Aamir Siddiqi murder: Jason Richards says taxi driver told him of killing
An alleged hitman accused of killing a teenager by mistake claims he heard about the murder from a taxi driver.
Jason Richards told Swansea Crown Court it was the first he knew of the brutal stabbing of student Aamir Siddiqi on the doorstep of his home on Ninian Road, Cardiff.
Mr Richards, 38, and Ben Hope deny murdering the 17-year-old in a bungled contract killing.
The pair also deny the attempted murder of Aamir's parents.
Mr Richards told the jury he took a taxi from St Mary Street to North Road hours after the student was murdered.
"I learnt a bit about what went on that day when I was in the taxi from the taxi driver," he said.
"The taxi driver said something serious had happened down Roath Park area."
Father-of-two Mr Richards said the taxi driver said the area had been "blocked off, sealed off and there were armed police" present.
He previously told the court he was at his home in North Road at the time of the killing, and records show his mobile phone was on that street at the relevant time.
He claimed to have seen blood on the clothing of his co-accused, Mr Hope, shortly after Aamir was murdered.
Mr Richards said he asked Mr Hope what had happened and claimed he replied: "The less I know, the better."
On Friday, John Charles Rees QC, defending Mr Richards, asked why he went to Mr Hope's home in Janner House, Richmond Road, in the hours after the murder.
Mr Richards replied: "If you smoke crack cocaine you get paranoid. I just wanted to know if Ben was involved with what happened down there."
He told the court that Mr Hope would not tell him anything.
CCTV footage showing Mr Richards, carrying a newspaper in his back pocket, going to Mr Hope's address the morning after Aamir was killed was shown to the jury.
Mr Richards said it was the Metro newspaper and it had been handed to him.
Mr Rees asked why Mr Richards did not have the paper when he left Mr Hope's home more than 30 minutes later.
Mr Richards replied he had left without reading it.
He also told the court that he was not responsible for a discarded Footlocker bag which was recovered by police.
Mr Richards also told the court he "used to keep a lot of cash" on him, which he said came from a personal injury claim and earnings from drugs.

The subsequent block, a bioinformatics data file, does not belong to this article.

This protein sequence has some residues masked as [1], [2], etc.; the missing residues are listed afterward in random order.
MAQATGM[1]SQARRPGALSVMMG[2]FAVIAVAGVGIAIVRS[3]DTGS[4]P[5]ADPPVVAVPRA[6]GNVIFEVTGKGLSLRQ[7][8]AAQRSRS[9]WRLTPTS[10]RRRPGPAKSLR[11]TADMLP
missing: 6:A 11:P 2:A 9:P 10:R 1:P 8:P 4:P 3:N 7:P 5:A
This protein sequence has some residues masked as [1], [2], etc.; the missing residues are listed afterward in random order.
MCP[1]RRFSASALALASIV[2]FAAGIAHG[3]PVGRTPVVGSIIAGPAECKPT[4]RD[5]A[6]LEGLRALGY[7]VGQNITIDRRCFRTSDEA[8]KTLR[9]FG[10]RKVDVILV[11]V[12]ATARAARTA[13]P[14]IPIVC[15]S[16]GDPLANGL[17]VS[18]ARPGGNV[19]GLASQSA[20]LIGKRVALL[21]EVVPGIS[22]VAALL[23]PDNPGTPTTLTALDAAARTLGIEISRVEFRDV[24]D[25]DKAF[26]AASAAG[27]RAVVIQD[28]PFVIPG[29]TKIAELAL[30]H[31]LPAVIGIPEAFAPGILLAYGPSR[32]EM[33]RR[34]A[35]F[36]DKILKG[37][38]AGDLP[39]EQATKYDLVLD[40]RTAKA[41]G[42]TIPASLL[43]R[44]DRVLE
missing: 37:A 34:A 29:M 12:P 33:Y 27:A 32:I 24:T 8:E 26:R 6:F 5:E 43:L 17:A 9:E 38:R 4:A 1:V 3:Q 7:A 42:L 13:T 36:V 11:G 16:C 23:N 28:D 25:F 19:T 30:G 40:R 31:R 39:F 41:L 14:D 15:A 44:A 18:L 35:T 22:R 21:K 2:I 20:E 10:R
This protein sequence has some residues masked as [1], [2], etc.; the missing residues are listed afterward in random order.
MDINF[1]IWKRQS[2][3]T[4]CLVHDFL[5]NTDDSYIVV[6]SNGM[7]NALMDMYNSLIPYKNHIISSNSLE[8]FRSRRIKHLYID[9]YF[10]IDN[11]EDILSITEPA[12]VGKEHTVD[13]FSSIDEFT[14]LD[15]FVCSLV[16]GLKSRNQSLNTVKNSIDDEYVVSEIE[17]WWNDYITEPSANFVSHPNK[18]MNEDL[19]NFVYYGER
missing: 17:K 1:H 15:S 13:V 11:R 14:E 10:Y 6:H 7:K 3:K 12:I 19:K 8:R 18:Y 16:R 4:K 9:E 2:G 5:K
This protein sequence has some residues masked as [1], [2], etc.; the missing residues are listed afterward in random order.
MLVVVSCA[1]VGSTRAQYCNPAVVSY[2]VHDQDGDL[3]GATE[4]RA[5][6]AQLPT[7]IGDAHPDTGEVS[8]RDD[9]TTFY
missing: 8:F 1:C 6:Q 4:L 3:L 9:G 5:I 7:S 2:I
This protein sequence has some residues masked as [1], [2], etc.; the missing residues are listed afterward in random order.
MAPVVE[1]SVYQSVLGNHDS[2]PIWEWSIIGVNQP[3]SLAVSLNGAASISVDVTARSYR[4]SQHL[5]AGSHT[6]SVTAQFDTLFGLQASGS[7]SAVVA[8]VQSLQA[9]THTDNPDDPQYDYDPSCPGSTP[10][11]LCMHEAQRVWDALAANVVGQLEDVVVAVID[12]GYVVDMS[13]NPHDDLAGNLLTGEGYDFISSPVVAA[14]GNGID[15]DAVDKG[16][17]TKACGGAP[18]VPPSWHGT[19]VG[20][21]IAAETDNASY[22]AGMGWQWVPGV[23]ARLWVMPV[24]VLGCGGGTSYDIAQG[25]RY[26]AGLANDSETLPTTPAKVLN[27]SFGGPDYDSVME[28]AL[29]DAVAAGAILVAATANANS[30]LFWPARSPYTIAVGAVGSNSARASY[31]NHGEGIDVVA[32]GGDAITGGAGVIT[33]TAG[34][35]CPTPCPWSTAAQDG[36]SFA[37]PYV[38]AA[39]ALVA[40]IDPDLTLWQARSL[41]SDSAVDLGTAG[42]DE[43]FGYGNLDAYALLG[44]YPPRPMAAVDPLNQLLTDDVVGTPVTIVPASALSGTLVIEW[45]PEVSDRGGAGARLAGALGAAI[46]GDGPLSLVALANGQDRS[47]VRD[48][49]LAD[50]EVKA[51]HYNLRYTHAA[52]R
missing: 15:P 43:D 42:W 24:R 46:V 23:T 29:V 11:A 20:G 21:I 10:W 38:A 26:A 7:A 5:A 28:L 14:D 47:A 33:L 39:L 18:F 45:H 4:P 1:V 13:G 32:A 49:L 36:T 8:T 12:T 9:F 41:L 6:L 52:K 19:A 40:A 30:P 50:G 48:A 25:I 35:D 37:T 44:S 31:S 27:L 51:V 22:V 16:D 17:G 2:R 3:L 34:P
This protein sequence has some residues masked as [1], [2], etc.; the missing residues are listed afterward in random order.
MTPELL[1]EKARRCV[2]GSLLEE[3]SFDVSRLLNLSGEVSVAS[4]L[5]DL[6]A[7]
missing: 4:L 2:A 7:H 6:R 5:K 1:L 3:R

Mr Rees asked Mr Richards why he spoke with Mr Hope on the phone just half an hour after going their separate ways in Cardiff the day after Aamir was killed.
"I think he was asking if I was going to bring anything over to him," said Mr Richards, referring to drugs.
Mr Richards said he "had given up" trying to find out from Mr Hope any information about the previous day.
Mr Rees said to him: "You thought something serious must have happened ... the jury might want to know why you were still meeting up with him, speaking with him."
Mr Richards replied: "I think it was just because I was in the drug world."
The court had previously been told that Mr Richards began taking drugs at the age of 16 and had a string of convictions for violence.
A-level student Aamir was stabbed to death in the doorway of his Roath Park home in April 2010.
The prosecution claims Mr Richards and Mr Hope had been paid by a businessman, angry because a property deal had collapsed, to kill his chosen victim.
But the pair were said to have gone by mistake to the Siddiqi family home around the corner in Ninian Road instead, showing "staggering incompetence".
Aamir had been upstairs in his bedroom awaiting the arrival of the imam for a Koran lesson, the court heard.
He came downstairs on hearing the doorbell and was attacked as he opened the door.
Aamir's father Iqbal Ahmad told how he and his wife, Parveen, were also injured while trying to fight off the attackers.
The trial continues.